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Publication numberUS6861758 B2
Publication typeGrant
Application numberUS 10/231,321
Publication dateMar 1, 2005
Filing dateAug 30, 2002
Priority dateAug 30, 2002
Fee statusPaid
Also published asUS7115502, US20040041273, US20050191411
Publication number10231321, 231321, US 6861758 B2, US 6861758B2, US-B2-6861758, US6861758 B2, US6861758B2
InventorsChia-Hong Jan
Original AssigneeIntel Corporation
Export CitationBiBTeX, EndNote, RefMan
External Links: USPTO, USPTO Assignment, Espacenet
Area around a via of a semiconductor interconnect selectively doped with metallic dopants to reduce electromigration without adding unnecessary, performance-degrading resistance; some of the region extends into the electroconductive layer
US 6861758 B2
Abstract
A method and structure to reduce electromigration failure of semiconductor interconnects. In various embodiments, the area around a via is selectively doped with metallic dopants. The method and resulting structure reduce electromigration failure without adding unnecessary, performance-degrading resistance.
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Claims(8)
1. An apparatus comprising:
an electrically conductive layer on a circuit substrate defining a first interconnect line;
a dielectric layer mechanically coupled to the electrically conductive layer, the dielectric layer having an opening formed therein which exposes a portion of the electrically conductive layer; and
electrically conductive material disposed within the opening in the dielectric layer associated with a second different interconnect line,
wherein the electrically conductive material comprises a region doped with a material such that electromigration beyond the region is inhibited; and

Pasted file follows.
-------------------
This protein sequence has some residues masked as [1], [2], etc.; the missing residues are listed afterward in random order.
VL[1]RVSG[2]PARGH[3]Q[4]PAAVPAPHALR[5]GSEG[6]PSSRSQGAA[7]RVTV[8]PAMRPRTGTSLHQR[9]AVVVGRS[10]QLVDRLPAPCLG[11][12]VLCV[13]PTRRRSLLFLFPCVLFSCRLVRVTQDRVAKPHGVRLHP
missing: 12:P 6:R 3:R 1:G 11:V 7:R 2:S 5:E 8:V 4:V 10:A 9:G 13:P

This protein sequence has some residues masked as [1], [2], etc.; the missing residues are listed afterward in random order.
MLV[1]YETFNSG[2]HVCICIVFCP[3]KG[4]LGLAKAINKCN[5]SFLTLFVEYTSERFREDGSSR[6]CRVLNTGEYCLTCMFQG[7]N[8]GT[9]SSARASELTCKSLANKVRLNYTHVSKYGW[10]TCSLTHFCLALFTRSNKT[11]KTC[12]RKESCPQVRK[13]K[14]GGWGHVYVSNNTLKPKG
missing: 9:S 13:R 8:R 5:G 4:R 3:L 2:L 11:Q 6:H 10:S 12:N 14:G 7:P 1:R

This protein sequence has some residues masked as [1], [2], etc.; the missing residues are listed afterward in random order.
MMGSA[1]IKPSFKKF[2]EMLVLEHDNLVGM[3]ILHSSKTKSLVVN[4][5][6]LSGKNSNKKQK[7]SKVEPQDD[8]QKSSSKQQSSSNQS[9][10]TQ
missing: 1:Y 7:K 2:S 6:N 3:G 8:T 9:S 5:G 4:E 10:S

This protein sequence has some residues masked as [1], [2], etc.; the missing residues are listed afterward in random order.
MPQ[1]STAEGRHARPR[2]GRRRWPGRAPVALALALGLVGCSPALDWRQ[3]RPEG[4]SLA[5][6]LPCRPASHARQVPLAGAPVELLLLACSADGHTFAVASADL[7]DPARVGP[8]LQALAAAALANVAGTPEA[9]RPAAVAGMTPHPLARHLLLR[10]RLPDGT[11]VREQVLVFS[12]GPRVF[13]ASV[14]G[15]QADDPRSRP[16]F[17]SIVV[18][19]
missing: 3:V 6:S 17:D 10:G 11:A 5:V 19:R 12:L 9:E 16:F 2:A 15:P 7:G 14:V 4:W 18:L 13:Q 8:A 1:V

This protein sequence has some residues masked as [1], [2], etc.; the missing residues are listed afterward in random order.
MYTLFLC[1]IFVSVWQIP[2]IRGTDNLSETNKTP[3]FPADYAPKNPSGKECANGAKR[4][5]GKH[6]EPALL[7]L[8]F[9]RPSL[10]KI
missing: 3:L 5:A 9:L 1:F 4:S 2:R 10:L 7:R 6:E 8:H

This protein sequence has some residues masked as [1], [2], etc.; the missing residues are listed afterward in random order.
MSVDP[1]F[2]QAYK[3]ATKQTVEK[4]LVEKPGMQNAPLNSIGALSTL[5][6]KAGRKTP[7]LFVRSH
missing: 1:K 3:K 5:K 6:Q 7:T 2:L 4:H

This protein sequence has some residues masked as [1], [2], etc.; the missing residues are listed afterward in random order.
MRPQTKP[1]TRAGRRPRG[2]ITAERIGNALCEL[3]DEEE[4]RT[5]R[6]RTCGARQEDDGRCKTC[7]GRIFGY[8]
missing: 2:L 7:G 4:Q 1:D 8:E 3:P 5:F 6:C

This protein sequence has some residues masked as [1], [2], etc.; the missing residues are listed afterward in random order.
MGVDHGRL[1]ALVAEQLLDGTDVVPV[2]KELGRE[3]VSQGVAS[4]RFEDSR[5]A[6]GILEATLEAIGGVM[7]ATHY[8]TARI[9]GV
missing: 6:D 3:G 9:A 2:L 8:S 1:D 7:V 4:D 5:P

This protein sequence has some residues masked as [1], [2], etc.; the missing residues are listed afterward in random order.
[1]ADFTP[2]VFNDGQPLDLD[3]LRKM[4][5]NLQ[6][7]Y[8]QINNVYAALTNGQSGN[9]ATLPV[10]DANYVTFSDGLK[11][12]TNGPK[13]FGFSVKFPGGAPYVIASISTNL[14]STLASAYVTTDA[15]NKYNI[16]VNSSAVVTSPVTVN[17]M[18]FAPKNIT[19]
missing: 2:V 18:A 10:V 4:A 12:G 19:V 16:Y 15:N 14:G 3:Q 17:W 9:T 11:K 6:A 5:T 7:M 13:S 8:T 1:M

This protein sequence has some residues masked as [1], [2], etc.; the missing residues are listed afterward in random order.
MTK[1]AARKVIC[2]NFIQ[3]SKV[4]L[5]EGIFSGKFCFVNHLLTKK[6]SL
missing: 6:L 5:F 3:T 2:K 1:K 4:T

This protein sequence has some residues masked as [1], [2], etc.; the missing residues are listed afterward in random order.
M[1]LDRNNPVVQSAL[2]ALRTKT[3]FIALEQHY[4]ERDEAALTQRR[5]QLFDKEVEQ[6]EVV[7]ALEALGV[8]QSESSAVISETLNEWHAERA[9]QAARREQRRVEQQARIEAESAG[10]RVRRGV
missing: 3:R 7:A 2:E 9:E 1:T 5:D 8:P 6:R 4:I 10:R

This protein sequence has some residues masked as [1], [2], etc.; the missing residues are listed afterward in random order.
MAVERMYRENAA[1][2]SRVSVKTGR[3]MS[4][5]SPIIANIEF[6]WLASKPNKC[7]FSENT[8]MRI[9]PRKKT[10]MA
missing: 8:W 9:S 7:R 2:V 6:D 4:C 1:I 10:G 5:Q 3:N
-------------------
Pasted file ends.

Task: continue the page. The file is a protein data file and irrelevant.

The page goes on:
wherein at least a portion of the region extends into the electrically conductive layer.
2. The apparatus of claim 1, wherein the region is restricted to an area proximally adjacent to the location where the electrically conductive material contacts the electrically conductive layer.
3. The apparatus of claim 1, wherein the region comprises:
at least one of tin, aluminum, silicon, and magnesium.
4. The apparatus of claim 1, wherein the electrically conductive layer comprises:
at least one of aluminum and copper.
5. An integrated circuit comprising:
a substrate;
a first electrically conductive layer coupled to the substrate;
a dielectric layer mechanically coupled to the electrically conductive layer, the dielectric layer having an opening formed therein which exposes a portion of the electrically conductive layer; and
an electrically conductive material disposed within the opening in the dielectric layer associated with a second different interconnect layer,
wherein the electrically conductive material comprises a region doped with a material selected to inhibit electromigration; and
wherein at least a portion of the region extends into the electrically conductive layer.